Moving on from Cheap and Plenty

Waste – where does it all come from, where does it all go? In a closed system (Earth), a little of it goes everywhere and all of it goes nowhere. We ‘deal’ with waste by putting it out of view, all the while we make more stuff, want more stuff, buy more stuff, sell more stuff, invent fake stuff to buy and sell, even if it’s a ponzi scheme [Narrator: It’s a ponzi scheme].

Now comes the lament that the good days of cheap goods and easy access to them is coming to an end. It is but a scare tactic. And from the perspective of waste – and not only that – were those days so good? The ethos, such as it is, of disposable _____ (goods, culture, food) creates a self-fulfilling emptiness. We could argue that cultivation of these seeds of despair have bloomed and blossomed, and as we feast upon them, they only serve to further famish. Why? What’s the mystery? From wanting nothing issues the inability to figure out what is wanted, what is meaning, what’s it’s all for. As the noted philosopher Jethro Bodine reminds us, “naught from naught equals naught.”

We shudder at the very thought of empty shelves or infringements on long commutes, when fewer shelves and shorter drives represent a signal turn for the better. But gladly to rush into the arms of division and destruction only to maintain the misery fix, we’re only the worse and will fight to keep it.

These failings are ours, but within them lay great tools of rebuilding – not more new things, but better new selves. All of our many advantages were not achieved just to make money off of money, but to make music – whether that means actual notes and tones to you or not – to enjoy and enjoin.

How to channel the urge to exploit? Realize every instance of the act reserves a double portion for the actor and we won’t need to worry with saving the Earth (closed system) when we get serious about saving ourselves.

Two good shoes and all.

The Plastocene

The Graduate is a great film, with an enduring effect on our culture. But one scene in the film called out a phenomenon that will have an even more enduring effect on our planet: “Just one word

In the first global analysis of plastic production and use, the true weight of the world’s most flexible material has been brought to light. By 2015, humans had generated 8.3 billion metric tons of plastic. Of that, 6.3 billion is waste, with just nine per cent of it recycled. The majority, 79 per cent, is piled-up in landfills.

To put this staggering quantity in perspective, 8.3 billion metric tons is the same weight as 80 million blue whales, or 822,000 Eiffel Towers, or one billion elephants. The research was conducted by the University of Georgia, the University of California and others and is published in the journal Science Advances.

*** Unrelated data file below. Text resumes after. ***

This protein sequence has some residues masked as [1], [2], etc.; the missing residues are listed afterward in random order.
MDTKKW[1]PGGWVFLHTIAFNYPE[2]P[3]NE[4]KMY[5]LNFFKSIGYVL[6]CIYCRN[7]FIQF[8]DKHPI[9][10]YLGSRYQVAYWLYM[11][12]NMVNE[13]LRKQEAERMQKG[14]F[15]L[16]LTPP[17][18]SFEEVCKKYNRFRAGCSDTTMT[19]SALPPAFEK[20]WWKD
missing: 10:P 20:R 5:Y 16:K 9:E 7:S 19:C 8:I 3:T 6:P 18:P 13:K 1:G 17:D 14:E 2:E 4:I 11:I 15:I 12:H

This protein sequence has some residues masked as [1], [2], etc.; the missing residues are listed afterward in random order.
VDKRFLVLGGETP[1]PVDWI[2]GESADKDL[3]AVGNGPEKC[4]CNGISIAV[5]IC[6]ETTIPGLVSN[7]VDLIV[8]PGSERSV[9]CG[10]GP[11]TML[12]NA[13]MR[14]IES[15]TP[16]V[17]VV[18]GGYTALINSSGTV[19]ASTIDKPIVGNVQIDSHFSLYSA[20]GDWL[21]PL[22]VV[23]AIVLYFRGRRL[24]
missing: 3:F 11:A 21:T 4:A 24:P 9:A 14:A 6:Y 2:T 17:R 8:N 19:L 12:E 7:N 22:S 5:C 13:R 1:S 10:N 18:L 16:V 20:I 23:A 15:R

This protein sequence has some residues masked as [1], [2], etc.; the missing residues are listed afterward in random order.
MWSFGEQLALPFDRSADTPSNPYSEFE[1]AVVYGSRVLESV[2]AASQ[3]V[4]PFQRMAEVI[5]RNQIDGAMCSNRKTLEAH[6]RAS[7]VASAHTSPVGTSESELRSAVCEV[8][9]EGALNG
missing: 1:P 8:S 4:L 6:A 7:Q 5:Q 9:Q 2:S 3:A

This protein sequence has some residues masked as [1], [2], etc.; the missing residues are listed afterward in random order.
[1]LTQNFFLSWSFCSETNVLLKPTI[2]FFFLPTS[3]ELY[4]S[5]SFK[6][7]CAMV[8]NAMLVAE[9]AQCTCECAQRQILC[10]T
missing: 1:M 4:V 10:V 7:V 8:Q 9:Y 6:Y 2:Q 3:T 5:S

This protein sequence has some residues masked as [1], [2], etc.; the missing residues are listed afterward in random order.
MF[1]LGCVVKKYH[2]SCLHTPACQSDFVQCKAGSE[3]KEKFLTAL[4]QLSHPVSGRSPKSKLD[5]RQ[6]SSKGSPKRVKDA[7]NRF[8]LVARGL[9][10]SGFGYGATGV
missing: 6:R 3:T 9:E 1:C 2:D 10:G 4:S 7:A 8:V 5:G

The scene in question:

Now, do you think you could stop buying plastic bottles? Like right away? Today? What does half-life mean? And… scene.

Mulch Countertops

I’ve got a good friend who just got her LEED certification and this article on green building made me think not just of her, for which no prompting is necessary, but the career she hopes to build with this new credential.

“I don’t care what your countertop is made out of” reflects Worner’s conclusion about what building features are most important. If climate change is the biggest environmental threat to human welfare, then reducing energy use is the most important goal of green building—by far. This is the consensus view among green building experts (for a good explanation of the energy-trumps-everything argument, see Auden Schendler’s book Getting Green Done). A countertop made of recycled paper is nice, but a highly efficient furnace is going to pay much higher environmental (not to mention financial) dividends over the years.  If homeowners can cut energy use, Worner figures, they don’t have to sweat every small thing.

which is a rilly, rilly great point. So much of greening your home seems so intimidating – like you’ve got to construct this air-tight box with all the latest materials out of your sixty-plus year-old bungalow – that people can just say, “eh, what’s the use.” Way more useful to see things in context and decide what’s most important.

On a related point, I’ve been scouting urban rentals for a undisclosed location summer get-a-way and it’s strange what looking a lot of smallish interior spaces – as though you have to judge between them based on some very clear criteria other than, “oh, that’s nice” – does to you. It’s weird. Small little urban spaces are cool for any number of reasons, but I realize what’s more important to me than the furnished decor by the way I always look at google map of it’s location before taking the photo tour of the apartment – these apartment sites are sooo sophisticated nowadays. But I want to see the closest subways and parks, and of course, how far it is from the Kayser.